What does the world that you want to live in in 2030 look like? Is it safer and cleaner? Are all people happy, healthy, well-educated, and treated equally and with dignity? Do they have enough to eat and access to clean water? Do they have jobs? Do they know their rights? Do they have hope?
In pondering these questions about what “the future we want” would look like, we must also consider the fundamental building block for achieving that future – and that is an investment in the rights of all children, in every place in the world – no matter the child’s gender, ethnicity, race, economic, disability or other status.
The future, if we do not make this investment, will be bleak. When a child is not healthy, is chronically malnourished, does not receive a quality education, does not feel safe in his or her home, school or community, or lacks the opportunity to have his or her voice heard, this child will not be best equipped to fulfil his or her full potential as a parent, employee or entrepreneur, consumer or citizen.
That not only denies the individual child his or her rights, but also deprives the entire human family of the intellectual, social, moral and economic benefits that derive from the fulfilment of these rights.
On the 19th July, a historic report was released by the UN Member-State led Open Working Group on Sustainable Development Goals (SDGs). The future SDGs to be negotiated over the next year will build on the progress of the Millennium Development Goals (MDGs) that have set a course for global development since 2000, while also covering new ground and issues not part of the MDG framework.
Reaching agreement on this report was a watershed moment: never before have all the aspects of sustainable development – the social, the economic and the environmental – been articulated in one place. At UNICEF, as the UN organization that serves as the custodian for child rights, we welcome this report which contains much to celebrate for children.
The Open Working Group has clearly considered the views of many stakeholders, including people from around the world who have engaged in the consultations, discussions and debates on the new agenda over the past 2 ½ years. Civil Society Organizations (CSOs) have been particularly important in this process and child-focused CSOs have been a critical force in ensuring that children’s voices are heard and heeded.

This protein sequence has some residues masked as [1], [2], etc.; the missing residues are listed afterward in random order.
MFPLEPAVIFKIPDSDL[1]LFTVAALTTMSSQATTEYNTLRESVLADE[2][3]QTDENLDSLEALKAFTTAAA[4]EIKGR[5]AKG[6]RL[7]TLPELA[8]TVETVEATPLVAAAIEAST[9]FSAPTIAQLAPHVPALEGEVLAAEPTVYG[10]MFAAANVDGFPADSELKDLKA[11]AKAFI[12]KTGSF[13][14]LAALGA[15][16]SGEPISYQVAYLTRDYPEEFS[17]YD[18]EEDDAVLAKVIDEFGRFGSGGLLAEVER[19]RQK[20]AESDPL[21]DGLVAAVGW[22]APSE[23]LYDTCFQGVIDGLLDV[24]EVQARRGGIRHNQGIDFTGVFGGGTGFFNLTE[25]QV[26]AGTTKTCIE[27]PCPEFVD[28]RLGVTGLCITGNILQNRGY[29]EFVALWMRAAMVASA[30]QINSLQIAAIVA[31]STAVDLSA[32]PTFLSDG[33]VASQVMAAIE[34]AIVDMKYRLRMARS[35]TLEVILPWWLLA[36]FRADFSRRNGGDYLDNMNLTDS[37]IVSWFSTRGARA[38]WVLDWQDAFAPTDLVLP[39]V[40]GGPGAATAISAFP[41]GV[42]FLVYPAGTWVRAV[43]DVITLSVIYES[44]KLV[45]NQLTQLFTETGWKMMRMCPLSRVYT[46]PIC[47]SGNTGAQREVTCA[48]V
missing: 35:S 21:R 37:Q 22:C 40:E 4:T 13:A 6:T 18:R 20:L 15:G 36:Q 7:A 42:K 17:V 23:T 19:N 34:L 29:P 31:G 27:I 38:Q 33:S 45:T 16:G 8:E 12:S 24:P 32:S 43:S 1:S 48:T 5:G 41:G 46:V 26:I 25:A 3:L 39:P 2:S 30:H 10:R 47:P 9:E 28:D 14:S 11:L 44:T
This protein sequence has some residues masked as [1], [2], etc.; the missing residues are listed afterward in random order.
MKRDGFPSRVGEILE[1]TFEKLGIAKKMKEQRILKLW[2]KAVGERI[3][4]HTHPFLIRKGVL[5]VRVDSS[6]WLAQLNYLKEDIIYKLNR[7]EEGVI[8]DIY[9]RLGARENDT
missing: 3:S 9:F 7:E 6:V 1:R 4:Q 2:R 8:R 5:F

The Open Working Group report puts forward an ambitious set of goals which have the potential to be transformative, improving the lives of people from every part of the world, of all ages and from all walks of life.
At UNICEF we’ve worked on an analysis and review of the Open Working Group proposals from a child rights perspective. This year, as we celebrate the 25th anniversary of the Convention on the Rights of the Child (CRC), the review examines the critical goals and targets for children proposed by the Open Working Group that must be included in the final SDGs Framework and highlights areas that could be further reinforced.
In some places there may be room for further refinements and improvements to strengthen the links between the SDGs and children’s rights – ranging from small but important refinements in language, to areas where there is scope for greater ambition and specificity. For example: how can boys and men also be involved in promoting and achieving gender equality? Or, what is an ambitious but achievable numerical target for reducing and eventually eliminating preventable newborn and child deaths?
Additionally, the deliberate focus on making sure that the poorest and most vulnerable children are prioritized in the pursuit of all goals must be maintained.
Through their report the Open Working Group has made a powerful commitment to children, all of humanity and the planet. UNICEF stands ready to assist Member States in this next phase, working towards the passage and implementation of a transformational agenda that will leave no one behind, forging a path towards a more sustainable, equitable and bright future for all.
Shannon O’Shea is a programme specialist working in UNICEF’s on the Post-2015 Development Agenda.